(We also have a signed UK first edition of the novel available for $38.00)


Steve's Favorite

Sam Eastland, The Elegant Lie, Faber & Faber.

Fans of Cold War thrillers should enjoy this Post WWII novel taking place in Cologne, Germany. A New Jersey cop, Nathan Carter, having successfully gone undercover to infiltrate the mob that controlled the waterfront, Carter is recruited by the Army in 1942 to investigate the theft of gasoline in Belgium. In 1949 he's to infiltrate a black market ring run by Hanno Dasch and he's soon a trusted member of the gang. Dasch is so successful he has his own plane. But when the plane crashes, he sends Carter to locate it and destroy it and it's contents before the Russians can get to it. There's plenty of action, betrayals, and double-crosses along the way. And of course Dasch has a beautiful daughter--the villain always has a beautiful daughter--to provide the romantic interest. I also recommend Eastland's WWII thrillers set in Russia involving Insp. Pekkala. Paperback available. $14.95.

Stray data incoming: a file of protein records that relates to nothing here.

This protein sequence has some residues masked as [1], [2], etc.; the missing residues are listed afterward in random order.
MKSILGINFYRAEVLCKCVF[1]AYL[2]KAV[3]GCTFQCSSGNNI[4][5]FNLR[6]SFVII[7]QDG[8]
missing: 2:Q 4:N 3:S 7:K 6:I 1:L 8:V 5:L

Charles's Favorite

Lauren Wilkinson, American Spy, Random House.